Transportation of oil by water was the indirect result of the first oil well. Mineral oil had been known to exist below the surface of the earth for quite some time. There are indications that the Chinese obtained small quantities from shallow mines several thousand years ago, but the small quantities obtained by them and people inhabiting the Middle East could never have justified the time and energy needed in developing it as a fuel for heating, lighting, and the multitude of other purposes which man has found for oil in the present highly Industrial Age. The first oil well was sunk in Pennsylvania in June 1859, and it was brought in at a depth of some seventy feet, on August 27th of the same year.
The Elizabeth Watts is generally credited with being the first ship to carry a full cargo of oil across the Atlantic. She commenced her career in 1861. Several factors tended to retard the development of the early tanker, not the least of these was the attitude of owners and crews of the numerous wooden sailing ships of that period. Not without cause they regarded oil as a dangerous cargo. Leakage from barrels in the holds resulted in the spaces below deck becoming permeated with dangerous gas, which slowly made its way into the living accommodation, this in turn meant disaster or extreme discomfort as all lamps and cooking fires had to be extinguished.
The use of the iron hull to some extent offset these difficulties, and several sailing ships were built and converted for this trade. Several were fitted with specially built tanks for the carriage of oil. The future of the oil trade was then thought to lie in the large iron hulled sailing ship, fitted with iron tanks and equipped with hand pumps for the rapid and safe discharge of cargo. The idea of using a steamer for such cargo was as yet unthinkable, due to the danger of vapour reaching the coal fires in the machinery spaces.
As the industry developed, so did the early tanker. In 1878, the first ship to use the hull or skin as a container for oil was built. This vessel was called the Zoroaster, and her building marked a major step in the development of the modem tanker. To the bolder minded, the advantages of a steam-powered tanker became apparent, apart from the question of propulsion, steam powered pumps were an added advantage. To control the flow of liquid when the vessel was rolling in a seaway, and to avoid large areas of free surface, the tanks were provided with trunk-ways, which considerably reduced the area at the top of the tank. Vessels, however, were often far short of their marks when loading light products, later types began to incorporate the “summer tank” which was housed on the trunk deck and was generally filled by means of a drop valve from the main tank below.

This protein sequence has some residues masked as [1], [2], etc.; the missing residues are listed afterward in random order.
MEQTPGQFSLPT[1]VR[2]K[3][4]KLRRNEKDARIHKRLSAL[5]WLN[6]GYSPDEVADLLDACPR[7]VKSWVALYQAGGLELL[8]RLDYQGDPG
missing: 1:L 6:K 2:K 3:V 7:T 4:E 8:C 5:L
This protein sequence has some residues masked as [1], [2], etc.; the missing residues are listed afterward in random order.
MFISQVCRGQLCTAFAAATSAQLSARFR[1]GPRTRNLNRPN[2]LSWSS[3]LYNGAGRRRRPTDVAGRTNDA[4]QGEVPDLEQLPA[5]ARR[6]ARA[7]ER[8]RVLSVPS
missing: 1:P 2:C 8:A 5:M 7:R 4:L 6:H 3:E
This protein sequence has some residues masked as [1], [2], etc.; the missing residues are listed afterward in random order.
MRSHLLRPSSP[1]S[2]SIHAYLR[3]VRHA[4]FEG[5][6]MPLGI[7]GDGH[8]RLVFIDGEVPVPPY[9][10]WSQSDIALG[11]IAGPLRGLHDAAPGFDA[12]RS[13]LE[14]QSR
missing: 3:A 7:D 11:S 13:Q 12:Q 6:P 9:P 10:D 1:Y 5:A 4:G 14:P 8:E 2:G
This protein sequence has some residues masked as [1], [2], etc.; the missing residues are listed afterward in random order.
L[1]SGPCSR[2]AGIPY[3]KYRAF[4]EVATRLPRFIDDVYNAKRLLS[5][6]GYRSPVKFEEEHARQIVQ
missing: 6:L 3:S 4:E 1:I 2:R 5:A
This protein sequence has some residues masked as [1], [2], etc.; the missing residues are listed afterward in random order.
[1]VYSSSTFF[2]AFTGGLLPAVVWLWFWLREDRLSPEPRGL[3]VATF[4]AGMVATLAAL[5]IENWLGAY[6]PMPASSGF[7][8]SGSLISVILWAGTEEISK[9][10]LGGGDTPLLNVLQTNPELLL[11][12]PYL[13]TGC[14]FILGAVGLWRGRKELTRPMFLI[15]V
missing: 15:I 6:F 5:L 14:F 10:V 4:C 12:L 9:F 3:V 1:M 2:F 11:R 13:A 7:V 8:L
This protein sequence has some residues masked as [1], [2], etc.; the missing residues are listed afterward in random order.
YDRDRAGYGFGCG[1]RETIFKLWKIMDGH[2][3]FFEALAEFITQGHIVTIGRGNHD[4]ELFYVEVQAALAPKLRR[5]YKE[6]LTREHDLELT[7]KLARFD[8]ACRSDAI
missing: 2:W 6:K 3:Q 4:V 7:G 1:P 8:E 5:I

Towards the middle of the 1920’s, the twin bulkhead ship made its appearance, and slowly but surely the advantages of the new design made itself felt, and the centre line bulkhead type began to be replaced in all but a few special types and coasters, where size made the twin bulkheads impracticable.
Welding was used in ship construction for a considerable period before World War II. However, where hull construction was concerned, welding was always viewed with grave suspicion, but like all new methods, material and techniques improved, and during World War II whole ships were constructed on this basis. The advantage of the welded hull is fairly obvious. All the plates are welded in a straight line, and there are no plate landings to restrict the flow of water along the hull as the vessel is propelled through the water. In addition to this, rivets have a tendency to work, leaks from this source are quite frequent both in the hull and in the bulkheads separating the cargo tanks. Welding has more or less eliminated leakage of this nature.
T-2 tanker from 2nd world war
In the last ten to fifteen years, a great deal has been learnt about the use of metal in all types of construction. Research into metal fatigue and wastage as well as the use of coatings to prevent this, has helped considerably to simplify some of the problems encountered when carrying highly corrosive hydrocarbon liquids. Large-scale models in ship model basins have assisted the ship designer to examine stress problems and to simplify the design and layout of large tankers, thus reducing the cost of construction.
Apart from the layout of the cargo compartments and pumping systems, there have been significant changes in other directions, e.g. power operated valves and remote control are becoming increasingly common. Properly used and maintained, such improvements show an economic return by reducing manpower requirements and eliminating human error from a complex operation where expensive equipment can be seriously damaged.
It would not be wise to neglect other areas where changes are taking place. Nearly all the new ships have no amidship house. The bridge and living accommodation are located aft. Safety and economics have been the main reason for this change and the arguments of Masters and Pilots who have opposed it on navigational and ship handling grounds can find little support today.